The principles of a technique for passively visualizing a biopsy needle was recently reported in the Journal of Ultrasound in Medicine, Vol. 9, at pp 243-45 (1990). There it was noted that the passage of biopsy needles or their guide wires was distinctly evident on color Doppler images as the needle or guide wire was being moved. Hand manipulation of a biopsy needle or guide wire, it was found, provided a color image that corresponded to the shaft of the needle. Such a technique is inherent in the physical principles of Doppler imaging, and is in many cases preferable to the above active techniques by reason of its simplicity and lack of need for additional system integration. The technique suffers shortcomings in that the image of the needle is only highly defined when the needle is being manipulated, and is a coarse representation of the entire needle shaft. It would be preferable to be able to continually visualize only the tip of the needle, to better localize the proximity of the needle tip to the tissue which is to be biopsied.
In accordance with the principles of the present invention, an apparatus and method are presented for ultrasonically imaging a biopsy needle. The present invention is advantageous as compared with the aforementioned active techniques in that no invasive transducers are employed and system integration may be minimized. The present invention is also advantageous as compared with the aforementioned technique of hand manipulating the needle in that the tip of the biopsy needle is preferentially and continuously visualized. An apparatus constructed in accordance with the principles of the present invention employs means for mechanically reciprocating a biopsy needle, and preferably a stylet carried by a biopsy needle. In a preferred embodiment the frequency of reciprocation is a low audible frequency. Such mechanical reciprocation causes low amplitude motion at the tip of the needle, which is readily detectable by use of Doppler techniques. The detected mechanical motion at the needle tip is translated by Doppler detection into locational representation of the needle tip in the image of the tissue being biopsied. In the method of the present invention means for mechanically reciprocating a biopsy needle or stylet is connected to the needle or stylet. The needle or stylet motion is detected by a Doppler imaging system as the biopsy procedure is being performed.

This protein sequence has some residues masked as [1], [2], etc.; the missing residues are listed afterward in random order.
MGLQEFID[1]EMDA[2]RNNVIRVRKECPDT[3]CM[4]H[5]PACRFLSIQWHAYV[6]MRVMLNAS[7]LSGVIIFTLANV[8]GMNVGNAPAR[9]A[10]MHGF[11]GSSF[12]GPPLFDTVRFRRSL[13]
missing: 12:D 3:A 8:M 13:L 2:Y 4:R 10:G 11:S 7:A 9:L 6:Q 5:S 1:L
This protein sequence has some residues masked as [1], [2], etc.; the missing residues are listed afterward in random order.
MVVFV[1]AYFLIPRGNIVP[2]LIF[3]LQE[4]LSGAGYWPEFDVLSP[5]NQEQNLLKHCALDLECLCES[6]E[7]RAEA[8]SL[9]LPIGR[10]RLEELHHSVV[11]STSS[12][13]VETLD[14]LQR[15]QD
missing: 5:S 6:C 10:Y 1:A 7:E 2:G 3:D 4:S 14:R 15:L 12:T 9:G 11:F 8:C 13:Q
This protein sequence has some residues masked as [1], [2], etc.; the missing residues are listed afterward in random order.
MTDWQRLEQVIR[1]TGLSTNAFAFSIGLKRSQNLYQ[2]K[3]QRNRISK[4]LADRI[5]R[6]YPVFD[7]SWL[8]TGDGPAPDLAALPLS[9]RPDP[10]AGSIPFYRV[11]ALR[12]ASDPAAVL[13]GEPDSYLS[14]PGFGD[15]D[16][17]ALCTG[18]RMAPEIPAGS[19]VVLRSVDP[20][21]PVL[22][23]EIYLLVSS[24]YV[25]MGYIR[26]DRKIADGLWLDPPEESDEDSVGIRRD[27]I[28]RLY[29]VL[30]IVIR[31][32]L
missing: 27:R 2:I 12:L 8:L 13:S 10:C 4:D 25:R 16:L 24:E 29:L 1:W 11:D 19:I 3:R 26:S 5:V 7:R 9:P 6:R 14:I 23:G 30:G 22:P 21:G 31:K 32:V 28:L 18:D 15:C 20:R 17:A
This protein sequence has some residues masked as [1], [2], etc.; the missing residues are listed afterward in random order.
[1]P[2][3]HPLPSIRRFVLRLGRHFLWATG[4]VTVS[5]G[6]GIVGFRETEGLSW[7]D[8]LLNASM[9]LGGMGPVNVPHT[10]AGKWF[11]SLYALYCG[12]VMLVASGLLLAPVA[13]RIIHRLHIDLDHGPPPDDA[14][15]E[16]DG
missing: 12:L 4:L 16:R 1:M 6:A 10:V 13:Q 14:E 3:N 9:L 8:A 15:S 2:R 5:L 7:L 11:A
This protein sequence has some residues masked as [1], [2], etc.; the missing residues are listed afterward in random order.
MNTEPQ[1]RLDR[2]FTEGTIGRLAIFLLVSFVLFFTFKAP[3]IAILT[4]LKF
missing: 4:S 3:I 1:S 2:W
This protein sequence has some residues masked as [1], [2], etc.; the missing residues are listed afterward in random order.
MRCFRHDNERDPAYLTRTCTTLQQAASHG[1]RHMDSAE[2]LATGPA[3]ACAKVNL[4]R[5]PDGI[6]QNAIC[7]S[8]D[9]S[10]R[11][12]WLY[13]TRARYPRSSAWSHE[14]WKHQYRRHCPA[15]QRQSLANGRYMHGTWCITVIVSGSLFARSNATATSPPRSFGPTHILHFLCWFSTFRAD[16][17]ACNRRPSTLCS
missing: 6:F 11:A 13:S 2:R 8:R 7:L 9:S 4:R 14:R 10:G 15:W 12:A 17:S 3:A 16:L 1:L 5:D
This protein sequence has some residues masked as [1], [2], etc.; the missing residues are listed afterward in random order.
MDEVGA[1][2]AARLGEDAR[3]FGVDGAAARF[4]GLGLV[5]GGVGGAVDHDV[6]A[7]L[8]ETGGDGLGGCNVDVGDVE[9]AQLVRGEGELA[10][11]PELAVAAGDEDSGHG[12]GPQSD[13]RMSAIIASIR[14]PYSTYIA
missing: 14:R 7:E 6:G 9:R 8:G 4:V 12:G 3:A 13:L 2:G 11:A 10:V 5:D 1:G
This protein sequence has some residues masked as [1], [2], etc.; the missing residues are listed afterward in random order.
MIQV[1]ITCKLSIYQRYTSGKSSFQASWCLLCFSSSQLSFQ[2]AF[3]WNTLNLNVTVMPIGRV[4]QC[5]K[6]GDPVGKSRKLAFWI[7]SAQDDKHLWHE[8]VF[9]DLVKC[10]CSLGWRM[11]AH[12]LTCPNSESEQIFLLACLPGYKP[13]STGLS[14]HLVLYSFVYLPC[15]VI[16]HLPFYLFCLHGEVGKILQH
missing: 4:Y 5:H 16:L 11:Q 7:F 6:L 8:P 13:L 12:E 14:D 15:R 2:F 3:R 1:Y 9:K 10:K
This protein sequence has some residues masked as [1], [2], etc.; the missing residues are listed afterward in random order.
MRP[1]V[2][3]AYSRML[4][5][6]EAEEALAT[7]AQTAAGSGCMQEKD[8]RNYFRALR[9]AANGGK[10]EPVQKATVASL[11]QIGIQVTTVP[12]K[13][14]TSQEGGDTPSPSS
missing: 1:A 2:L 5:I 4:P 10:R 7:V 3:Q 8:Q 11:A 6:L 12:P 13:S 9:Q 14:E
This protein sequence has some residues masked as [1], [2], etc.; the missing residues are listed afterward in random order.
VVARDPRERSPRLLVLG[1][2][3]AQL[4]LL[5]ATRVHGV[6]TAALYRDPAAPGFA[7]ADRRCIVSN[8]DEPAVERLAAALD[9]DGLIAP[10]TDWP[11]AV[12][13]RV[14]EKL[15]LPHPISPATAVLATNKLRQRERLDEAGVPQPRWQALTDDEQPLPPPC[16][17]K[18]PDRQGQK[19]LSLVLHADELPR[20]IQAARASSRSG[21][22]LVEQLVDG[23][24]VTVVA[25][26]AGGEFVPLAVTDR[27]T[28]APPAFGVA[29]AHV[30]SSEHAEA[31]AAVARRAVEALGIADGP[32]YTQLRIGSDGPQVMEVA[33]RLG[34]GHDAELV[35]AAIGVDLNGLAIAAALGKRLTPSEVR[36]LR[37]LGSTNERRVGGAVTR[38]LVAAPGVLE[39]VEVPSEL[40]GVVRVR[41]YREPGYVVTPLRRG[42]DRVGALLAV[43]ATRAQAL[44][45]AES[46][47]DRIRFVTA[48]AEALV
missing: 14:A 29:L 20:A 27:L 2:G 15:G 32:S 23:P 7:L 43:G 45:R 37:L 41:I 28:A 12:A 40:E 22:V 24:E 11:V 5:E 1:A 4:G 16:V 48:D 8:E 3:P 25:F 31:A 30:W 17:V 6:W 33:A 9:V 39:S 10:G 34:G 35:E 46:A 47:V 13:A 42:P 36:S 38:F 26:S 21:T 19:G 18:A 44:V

It has been found that unsynchronized reciprocation of the biopsy needle or stylet can cause a constantly changing Moire pattern when the Doppler representation of the needle tip is displayed in color. In accordance with a first aspect of a preferred embodiment of the present invention, the cycle reciprocation of the needle or stylet is synchronized with the Doppler scanning sequence. This enables the needle tip to be displayed in a constant hue of a predetermined color for positive identification of the needle tip in an ultrasonic image of the tissue structure.